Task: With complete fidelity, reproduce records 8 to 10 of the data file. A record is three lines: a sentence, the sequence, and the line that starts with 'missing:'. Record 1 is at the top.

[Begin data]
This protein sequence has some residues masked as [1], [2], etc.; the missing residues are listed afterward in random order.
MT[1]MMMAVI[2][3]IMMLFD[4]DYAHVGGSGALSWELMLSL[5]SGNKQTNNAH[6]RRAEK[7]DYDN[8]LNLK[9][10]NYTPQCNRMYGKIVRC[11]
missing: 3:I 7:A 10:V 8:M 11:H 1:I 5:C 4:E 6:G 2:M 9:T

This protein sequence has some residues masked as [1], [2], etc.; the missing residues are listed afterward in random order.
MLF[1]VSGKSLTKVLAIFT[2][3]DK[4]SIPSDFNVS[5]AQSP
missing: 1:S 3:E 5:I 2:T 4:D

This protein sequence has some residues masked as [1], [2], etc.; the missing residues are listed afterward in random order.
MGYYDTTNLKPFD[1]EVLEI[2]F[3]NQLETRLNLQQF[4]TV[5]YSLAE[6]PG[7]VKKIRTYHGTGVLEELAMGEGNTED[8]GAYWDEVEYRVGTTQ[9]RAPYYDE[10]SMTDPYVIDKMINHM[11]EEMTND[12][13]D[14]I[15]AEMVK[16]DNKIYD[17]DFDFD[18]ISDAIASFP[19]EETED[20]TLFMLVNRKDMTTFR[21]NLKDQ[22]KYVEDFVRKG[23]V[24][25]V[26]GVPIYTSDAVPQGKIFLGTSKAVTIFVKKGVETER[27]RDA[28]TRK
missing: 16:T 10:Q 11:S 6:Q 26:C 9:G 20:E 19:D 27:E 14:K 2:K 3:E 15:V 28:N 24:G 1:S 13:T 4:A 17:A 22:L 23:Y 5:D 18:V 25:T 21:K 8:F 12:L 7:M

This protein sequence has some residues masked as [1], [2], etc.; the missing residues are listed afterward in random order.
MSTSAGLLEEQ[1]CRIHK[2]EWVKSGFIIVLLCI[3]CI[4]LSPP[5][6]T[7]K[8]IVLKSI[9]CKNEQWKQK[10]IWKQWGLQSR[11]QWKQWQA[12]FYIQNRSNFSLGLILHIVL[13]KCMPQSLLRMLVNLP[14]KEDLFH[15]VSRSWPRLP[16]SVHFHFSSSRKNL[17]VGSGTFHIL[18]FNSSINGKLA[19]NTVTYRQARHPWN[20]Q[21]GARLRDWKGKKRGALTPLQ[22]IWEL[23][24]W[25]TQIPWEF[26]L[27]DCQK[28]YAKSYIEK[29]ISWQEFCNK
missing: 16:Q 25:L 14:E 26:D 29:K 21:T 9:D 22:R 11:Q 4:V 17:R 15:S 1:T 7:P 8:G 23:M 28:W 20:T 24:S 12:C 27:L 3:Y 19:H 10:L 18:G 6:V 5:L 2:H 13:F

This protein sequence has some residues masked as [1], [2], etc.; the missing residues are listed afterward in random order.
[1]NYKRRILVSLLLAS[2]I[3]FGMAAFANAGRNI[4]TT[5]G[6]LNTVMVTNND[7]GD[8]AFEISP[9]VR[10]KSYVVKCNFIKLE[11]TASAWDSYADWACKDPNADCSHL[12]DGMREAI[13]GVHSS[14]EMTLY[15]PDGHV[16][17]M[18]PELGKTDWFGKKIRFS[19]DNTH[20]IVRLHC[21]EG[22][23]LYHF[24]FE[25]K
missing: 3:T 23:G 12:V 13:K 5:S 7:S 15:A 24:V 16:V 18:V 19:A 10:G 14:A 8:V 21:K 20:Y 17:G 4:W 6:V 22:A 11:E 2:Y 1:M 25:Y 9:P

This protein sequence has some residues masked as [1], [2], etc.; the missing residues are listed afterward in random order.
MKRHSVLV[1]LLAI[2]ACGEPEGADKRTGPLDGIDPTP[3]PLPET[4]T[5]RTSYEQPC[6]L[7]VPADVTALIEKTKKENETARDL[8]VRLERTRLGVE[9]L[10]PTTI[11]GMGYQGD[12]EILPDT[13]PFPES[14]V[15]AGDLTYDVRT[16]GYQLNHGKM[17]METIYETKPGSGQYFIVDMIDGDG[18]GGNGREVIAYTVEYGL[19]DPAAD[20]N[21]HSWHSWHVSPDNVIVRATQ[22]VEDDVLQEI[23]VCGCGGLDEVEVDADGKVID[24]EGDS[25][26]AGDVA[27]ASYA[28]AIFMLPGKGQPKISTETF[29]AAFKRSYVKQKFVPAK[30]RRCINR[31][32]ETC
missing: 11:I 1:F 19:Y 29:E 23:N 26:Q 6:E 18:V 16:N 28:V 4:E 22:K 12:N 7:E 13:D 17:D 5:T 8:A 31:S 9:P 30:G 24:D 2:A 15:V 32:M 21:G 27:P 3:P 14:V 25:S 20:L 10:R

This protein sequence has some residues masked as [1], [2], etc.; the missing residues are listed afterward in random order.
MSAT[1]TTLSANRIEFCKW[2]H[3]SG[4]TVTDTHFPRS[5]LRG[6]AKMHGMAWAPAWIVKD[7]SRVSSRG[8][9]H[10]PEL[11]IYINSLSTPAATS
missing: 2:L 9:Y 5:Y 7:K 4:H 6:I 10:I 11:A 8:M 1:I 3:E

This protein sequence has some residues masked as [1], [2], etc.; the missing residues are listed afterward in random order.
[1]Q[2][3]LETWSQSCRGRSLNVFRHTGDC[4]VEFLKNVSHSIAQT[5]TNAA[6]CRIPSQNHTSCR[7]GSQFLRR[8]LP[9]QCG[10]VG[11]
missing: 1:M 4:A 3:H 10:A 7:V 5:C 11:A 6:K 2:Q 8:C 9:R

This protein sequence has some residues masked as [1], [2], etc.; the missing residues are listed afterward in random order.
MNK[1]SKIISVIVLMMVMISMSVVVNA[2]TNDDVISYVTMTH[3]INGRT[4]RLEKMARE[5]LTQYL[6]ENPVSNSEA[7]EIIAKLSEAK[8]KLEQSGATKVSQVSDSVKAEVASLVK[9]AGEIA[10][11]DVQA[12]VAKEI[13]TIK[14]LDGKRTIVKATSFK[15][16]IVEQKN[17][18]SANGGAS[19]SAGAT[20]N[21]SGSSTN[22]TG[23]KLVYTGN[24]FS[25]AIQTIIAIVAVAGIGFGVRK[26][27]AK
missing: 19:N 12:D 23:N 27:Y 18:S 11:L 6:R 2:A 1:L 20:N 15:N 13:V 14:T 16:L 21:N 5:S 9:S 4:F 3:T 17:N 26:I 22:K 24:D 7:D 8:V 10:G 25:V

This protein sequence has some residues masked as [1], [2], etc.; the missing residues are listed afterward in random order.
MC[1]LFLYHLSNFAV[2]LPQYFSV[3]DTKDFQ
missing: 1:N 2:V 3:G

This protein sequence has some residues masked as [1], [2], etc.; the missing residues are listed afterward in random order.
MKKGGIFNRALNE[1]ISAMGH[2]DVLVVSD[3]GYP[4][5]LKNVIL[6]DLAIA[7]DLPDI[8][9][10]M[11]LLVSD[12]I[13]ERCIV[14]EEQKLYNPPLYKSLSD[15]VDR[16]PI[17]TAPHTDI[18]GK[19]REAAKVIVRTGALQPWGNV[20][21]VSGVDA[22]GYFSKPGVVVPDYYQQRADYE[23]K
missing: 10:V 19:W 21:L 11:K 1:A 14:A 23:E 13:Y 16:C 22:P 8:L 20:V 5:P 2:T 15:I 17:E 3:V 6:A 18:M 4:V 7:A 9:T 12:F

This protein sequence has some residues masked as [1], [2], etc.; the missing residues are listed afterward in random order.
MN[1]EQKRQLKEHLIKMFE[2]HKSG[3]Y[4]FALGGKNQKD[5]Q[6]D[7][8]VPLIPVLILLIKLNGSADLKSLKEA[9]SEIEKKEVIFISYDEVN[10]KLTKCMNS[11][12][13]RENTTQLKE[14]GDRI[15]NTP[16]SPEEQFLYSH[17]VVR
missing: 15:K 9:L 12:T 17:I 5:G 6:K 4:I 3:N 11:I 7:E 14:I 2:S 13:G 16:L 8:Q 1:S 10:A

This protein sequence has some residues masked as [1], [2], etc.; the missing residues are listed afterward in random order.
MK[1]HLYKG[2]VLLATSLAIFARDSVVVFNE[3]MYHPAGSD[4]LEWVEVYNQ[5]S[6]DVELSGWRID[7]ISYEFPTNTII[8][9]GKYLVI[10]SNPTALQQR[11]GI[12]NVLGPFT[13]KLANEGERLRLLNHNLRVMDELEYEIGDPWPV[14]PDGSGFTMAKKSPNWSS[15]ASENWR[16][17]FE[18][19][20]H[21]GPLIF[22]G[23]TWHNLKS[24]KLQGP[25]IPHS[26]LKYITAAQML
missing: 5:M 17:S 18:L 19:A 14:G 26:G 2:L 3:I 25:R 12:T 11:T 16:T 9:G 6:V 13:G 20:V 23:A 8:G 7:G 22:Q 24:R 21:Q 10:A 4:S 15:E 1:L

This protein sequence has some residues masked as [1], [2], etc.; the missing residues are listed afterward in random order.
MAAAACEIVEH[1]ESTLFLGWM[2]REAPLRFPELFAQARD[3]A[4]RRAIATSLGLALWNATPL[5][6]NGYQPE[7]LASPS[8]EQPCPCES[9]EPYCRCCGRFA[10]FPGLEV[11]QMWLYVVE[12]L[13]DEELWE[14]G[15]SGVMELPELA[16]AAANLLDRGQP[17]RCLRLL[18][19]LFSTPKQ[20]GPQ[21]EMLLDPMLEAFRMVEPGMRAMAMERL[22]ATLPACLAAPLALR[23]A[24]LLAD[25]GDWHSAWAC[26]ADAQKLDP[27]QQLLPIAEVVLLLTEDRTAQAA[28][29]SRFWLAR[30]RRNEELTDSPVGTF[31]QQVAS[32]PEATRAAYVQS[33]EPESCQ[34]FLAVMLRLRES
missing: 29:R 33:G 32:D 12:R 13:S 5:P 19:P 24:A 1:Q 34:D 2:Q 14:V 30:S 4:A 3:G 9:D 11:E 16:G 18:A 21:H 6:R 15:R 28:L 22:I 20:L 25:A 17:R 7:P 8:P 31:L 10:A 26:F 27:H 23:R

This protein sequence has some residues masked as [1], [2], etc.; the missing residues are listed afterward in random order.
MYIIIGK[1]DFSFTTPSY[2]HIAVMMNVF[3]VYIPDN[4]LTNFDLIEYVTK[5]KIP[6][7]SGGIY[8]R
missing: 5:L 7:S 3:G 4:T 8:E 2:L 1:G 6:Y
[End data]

This protein sequence has some residues masked as [1], [2], etc.; the missing residues are listed afterward in random order.
[1]Q[2][3]LETWSQSCRGRSLNVFRHTGDC[4]VEFLKNVSHSIAQT[5]TNAA[6]CRIPSQNHTSCR[7]GSQFLRR[8]LP[9]QCG[10]VG[11]
missing: 1:M 4:A 3:H 10:A 7:V 5:C 11:A 6:K 2:Q 8:C 9:R

This protein sequence has some residues masked as [1], [2], etc.; the missing residues are listed afterward in random order.
MNK[1]SKIISVIVLMMVMISMSVVVNA[2]TNDDVISYVTMTH[3]INGRT[4]RLEKMARE[5]LTQYL[6]ENPVSNSEA[7]EIIAKLSEAK[8]KLEQSGATKVSQVSDSVKAEVASLVK[9]AGEIA[10][11]DVQA[12]VAKEI[13]TIK[14]LDGKRTIVKATSFK[15][16]IVEQKN[17][18]SANGGAS[19]SAGAT[20]N[21]SGSSTN[22]TG[23]KLVYTGN[24]FS[25]AIQTIIAIVAVAGIGFGVRK[26][27]AK
missing: 19:N 12:D 23:N 27:Y 18:S 11:L 6:R 2:A 1:L 20:N 15:N 13:V 14:T 16:L 21:N 5:S 9:S 4:F 3:T 17:N 26:I 22:K 24:D 7:D 8:V 10:G 25:V

This protein sequence has some residues masked as [1], [2], etc.; the missing residues are listed afterward in random order.
MC[1]LFLYHLSNFAV[2]LPQYFSV[3]DTKDFQ
missing: 1:N 2:V 3:G